Biostatistics Research Day is an annual departmental event that showcases student research and promotes interdisciplinary research among graduate students and faculty in Public Health.
This year's speaker is James Dignam, PhD (BIOST '94).
Meetings of the Eastern North American Region of the International Biometric Society (a.k.a. "ENAR meetings") are held in late March or early April each year and reflect the broad interests of the Society, including both quantitative techniques and application areas. Faculty and student presenters from the Department of Biostatistics regularly participate giving invited talks, contributed talks, and poster presentations.
The Joint Statistical Meetings, known simply as "JSM", is the largest gathering of statisticians held annually in North American. Faculty and student presenters from the Department of Biostatistics regularly participate giving invited talks, contributed talks, and poster presentations. Our students often receive top awards and participate in the affiliated career marketplace at the event.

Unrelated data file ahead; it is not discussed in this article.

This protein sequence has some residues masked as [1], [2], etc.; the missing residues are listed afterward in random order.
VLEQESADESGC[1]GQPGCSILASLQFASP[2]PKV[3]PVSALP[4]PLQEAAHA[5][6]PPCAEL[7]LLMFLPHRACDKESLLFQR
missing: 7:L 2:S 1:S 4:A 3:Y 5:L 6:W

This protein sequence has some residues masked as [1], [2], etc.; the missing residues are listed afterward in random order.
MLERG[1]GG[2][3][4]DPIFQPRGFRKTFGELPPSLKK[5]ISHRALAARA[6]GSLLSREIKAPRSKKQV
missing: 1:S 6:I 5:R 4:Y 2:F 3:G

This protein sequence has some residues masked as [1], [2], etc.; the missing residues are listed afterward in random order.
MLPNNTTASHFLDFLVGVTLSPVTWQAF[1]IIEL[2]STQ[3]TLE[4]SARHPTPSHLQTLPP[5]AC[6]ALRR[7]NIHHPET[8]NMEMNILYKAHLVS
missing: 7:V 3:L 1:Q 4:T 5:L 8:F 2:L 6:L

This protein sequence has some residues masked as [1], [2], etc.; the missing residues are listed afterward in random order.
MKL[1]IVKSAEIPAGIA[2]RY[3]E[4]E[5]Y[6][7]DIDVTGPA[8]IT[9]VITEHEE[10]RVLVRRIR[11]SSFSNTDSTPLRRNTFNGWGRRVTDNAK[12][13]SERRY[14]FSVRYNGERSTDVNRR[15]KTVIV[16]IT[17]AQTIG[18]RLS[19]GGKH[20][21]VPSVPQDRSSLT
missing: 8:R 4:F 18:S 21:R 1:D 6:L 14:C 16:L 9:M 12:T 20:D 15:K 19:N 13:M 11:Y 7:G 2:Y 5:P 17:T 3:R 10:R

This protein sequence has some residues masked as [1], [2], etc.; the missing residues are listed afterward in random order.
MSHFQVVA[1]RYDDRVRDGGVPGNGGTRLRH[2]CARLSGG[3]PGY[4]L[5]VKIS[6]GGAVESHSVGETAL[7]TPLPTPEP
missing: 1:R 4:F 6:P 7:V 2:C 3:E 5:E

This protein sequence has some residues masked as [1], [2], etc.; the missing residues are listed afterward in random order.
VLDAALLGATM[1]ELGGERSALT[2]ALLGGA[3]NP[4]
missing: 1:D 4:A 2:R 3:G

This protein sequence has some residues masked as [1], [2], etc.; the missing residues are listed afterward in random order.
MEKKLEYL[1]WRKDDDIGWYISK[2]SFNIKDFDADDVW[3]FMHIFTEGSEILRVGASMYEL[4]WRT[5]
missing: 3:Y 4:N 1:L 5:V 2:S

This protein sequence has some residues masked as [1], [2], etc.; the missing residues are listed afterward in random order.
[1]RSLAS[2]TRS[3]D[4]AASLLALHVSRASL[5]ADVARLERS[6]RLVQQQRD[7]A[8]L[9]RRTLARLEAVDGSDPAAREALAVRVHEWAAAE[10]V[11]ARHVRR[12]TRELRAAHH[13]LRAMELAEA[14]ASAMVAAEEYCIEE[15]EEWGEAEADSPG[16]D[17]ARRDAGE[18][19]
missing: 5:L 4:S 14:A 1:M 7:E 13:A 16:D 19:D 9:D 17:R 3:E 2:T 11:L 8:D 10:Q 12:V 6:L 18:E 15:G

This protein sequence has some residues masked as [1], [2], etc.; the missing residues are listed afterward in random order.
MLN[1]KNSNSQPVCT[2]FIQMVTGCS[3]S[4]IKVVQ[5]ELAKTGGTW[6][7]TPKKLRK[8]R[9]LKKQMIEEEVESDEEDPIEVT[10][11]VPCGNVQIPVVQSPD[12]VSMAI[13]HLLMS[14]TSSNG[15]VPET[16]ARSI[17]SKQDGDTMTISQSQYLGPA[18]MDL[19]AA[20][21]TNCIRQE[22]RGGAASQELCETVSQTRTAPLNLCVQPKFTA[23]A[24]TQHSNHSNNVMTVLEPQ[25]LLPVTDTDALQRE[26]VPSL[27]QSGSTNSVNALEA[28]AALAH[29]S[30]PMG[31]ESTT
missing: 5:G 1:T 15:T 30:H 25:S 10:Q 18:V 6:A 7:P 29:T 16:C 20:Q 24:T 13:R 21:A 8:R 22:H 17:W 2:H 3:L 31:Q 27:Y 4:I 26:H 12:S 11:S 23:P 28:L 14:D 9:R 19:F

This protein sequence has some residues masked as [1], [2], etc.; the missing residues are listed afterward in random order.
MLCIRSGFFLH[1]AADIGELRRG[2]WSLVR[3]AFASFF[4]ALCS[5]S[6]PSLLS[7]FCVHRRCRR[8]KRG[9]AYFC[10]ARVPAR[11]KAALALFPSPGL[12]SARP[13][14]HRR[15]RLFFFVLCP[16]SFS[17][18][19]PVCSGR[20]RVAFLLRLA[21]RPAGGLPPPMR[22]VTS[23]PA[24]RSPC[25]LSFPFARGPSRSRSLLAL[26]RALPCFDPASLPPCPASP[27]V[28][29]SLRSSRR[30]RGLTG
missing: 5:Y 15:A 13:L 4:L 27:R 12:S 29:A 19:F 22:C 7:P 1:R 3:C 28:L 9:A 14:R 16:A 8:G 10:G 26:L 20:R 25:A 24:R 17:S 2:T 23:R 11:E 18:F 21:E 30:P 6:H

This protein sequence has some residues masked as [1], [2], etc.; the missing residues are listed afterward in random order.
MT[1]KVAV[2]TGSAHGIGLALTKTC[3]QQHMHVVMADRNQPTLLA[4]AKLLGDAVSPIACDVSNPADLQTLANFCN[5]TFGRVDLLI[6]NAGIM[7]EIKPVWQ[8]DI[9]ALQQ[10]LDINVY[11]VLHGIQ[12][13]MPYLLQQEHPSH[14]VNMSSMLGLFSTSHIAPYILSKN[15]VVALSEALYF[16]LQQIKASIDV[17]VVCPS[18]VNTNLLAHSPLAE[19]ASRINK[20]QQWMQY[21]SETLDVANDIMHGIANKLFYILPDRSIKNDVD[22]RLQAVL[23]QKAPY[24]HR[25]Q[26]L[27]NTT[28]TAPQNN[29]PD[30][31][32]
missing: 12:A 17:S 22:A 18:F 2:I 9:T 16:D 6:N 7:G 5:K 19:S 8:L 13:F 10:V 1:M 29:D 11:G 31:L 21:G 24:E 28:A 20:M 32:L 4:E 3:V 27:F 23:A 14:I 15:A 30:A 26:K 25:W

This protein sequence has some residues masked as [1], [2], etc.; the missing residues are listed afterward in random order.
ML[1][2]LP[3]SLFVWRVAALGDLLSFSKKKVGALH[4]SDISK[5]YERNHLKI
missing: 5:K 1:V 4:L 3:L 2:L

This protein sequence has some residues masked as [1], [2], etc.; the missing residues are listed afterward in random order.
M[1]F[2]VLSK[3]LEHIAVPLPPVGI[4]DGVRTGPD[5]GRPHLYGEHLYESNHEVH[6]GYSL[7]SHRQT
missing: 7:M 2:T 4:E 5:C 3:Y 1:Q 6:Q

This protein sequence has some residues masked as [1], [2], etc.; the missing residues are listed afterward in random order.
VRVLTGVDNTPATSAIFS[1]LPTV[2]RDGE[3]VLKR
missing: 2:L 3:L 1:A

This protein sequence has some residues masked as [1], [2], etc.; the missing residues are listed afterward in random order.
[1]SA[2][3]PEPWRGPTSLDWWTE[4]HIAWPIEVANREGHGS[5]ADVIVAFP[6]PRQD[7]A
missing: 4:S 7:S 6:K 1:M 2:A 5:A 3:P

Surrogate Variable Analysis for Multivariate Functional Responses in Imaging Data
With the rapid growth of modern technology, many large-scale biomedical studies, e.g., Alzheimer’s disease neuroimaging initiative (ADNI) study, have been conducted to collect massive datasets with large volumes of complex information from increasingly large cohorts. Despite the numerous successes of biomedical studies, the imaging heterogeneity has posed many challenges in both data integration and disease etiology. Specifically, imaging heterogeneity often represents at three different levels: subject level, group level, and study level. This talk mainly focuses on the heterogeneity at study level. The study-level heterogeneity can result from the difference in study environment, population, design, and protocols, which are mostly unknown. Surrogate variable analysis (SVA), which is a powerful tool in tackling this heterogeneity, has been widely used in genomic studies. However, the imaging data is usually represented as functional phenotype while no existing SVA procedures work for functional responses. To address these challenges, a functional latent factor regression model (FLFRM) is proposed to handle the unknown factors. Several inference procedures are established for estimating the unknown parameters and detecting the latent factors. The consistency of estimate of latent variables and the weak convergence of estimate of parameters are systematically investigated. The finite-sample performance of proposed procedures is assessed by Monte Carlo simulations and a real data example on hippocampal surface data from ADNI study.
Last Updated On Monday, January 7, 2019 by Tang, Lu
Created On Friday, January 4, 2019
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